Countless studies have shown fasting to have enormous health benefits on the human body, both mental and physical. Fasting doesn’t have to be permanent or particularly difficult, either. In fact, it can even be convenient (not to mention more affordable, as it entails buying less food).

Here are three popular fasting diets: the 4-8pm diet requires followers to skip breakfast, have a late lunch and an even later breakfast. With the 5:2 diet, followers can eat whatever they like for five days of the week — but for two days they must eat 75 per cent less. The 5:2 diet is particularly good for removing harmful belly fat from the waist. Finally, the Eat Stop Eat diet requires intense fasting for one week of every month.

In the 1990s there was an experiment that involved ‘astronauts’ working and living in a self-contained dome. The experiment was known as the Biosphere Project, and it was carried out to see if humans could live and be self-sufficient in outer space. The experiment failed, but the ‘astronauts’ had essentially fasted throughout the entire two-year process. The result was that — in all of them — blood pressure, sugar, and cholesterol had all fallen by at least 20 per cent.

Fasting also reduces resting heart rate and insulin levels. Therefore, it lowers our chances of getting debilitating illnesses in later life. Fasting also, in general, lengthens life expectancy. Mice live around 40 per cent longer, and men and women anywhere between 5 – 20 per cent longer.

Why fasting is so good for the body

Whenever we feel hungry, our body begins to wonder when the next meal will arrive. It then sounds the alarm bells, and our longevity genes hunker down and start repairing our DNA. Note that starving or malnourishing yourself is never good for the body. The key to healthy fasting is to give the body everything it needs, but to leave the body in a state of want as much as possible. This can include having small meals that aren’t filling, or just skipping some meals entirely.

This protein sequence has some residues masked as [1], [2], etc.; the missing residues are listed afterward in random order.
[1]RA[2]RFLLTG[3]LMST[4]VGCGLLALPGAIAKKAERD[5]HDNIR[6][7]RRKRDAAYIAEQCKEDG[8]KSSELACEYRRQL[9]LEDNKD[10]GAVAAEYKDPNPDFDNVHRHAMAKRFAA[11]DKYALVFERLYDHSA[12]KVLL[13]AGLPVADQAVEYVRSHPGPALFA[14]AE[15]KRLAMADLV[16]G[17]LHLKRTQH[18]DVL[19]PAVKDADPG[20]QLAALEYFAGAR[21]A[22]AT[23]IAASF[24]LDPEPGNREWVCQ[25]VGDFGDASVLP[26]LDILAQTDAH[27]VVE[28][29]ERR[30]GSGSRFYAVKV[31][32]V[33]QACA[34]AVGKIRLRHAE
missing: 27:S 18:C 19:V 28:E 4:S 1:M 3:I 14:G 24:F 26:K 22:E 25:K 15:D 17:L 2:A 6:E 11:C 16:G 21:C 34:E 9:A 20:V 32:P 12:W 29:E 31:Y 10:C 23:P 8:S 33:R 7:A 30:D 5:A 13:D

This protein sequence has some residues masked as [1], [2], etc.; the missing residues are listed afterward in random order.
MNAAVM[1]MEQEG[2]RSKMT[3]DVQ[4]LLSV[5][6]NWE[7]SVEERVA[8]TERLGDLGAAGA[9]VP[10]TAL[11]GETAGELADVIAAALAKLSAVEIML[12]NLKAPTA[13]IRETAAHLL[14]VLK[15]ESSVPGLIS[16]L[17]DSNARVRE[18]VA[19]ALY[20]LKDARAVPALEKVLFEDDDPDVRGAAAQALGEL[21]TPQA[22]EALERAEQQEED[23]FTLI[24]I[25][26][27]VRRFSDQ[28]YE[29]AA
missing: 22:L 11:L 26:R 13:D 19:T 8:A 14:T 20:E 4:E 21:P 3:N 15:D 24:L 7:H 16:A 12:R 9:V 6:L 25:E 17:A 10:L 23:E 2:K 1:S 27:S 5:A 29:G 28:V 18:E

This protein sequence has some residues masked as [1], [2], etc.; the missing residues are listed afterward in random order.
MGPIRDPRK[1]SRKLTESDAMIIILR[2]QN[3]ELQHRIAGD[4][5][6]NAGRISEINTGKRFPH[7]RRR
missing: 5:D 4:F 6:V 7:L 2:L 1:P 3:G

There are plenty of theories about why fasting might be good for the body. One of the most compelling is that fasting is actually ‘normal’. It’s what the body expects. After all, human beings have lived in a precarious meal-to-meal situation for all our history. It is only in the last 100 years that supermarkets and consumerism and mass, cheap food really took off. By always eating when we want to, we never engage with our longevity genes, and so we miss out on crucial DNA repairs, making us age faster.

Conclusion

The key to eating and dieting in order to extend your lifespan — longevity dieting — it is important to put your body under mild stress. Feeling hunger is good. Malnourishment and starvation is obviously very bad. Miss a few meals, and try to limit your meat intake, and you will have a successful longevity diet.

Longevity Diets
Longevity Diets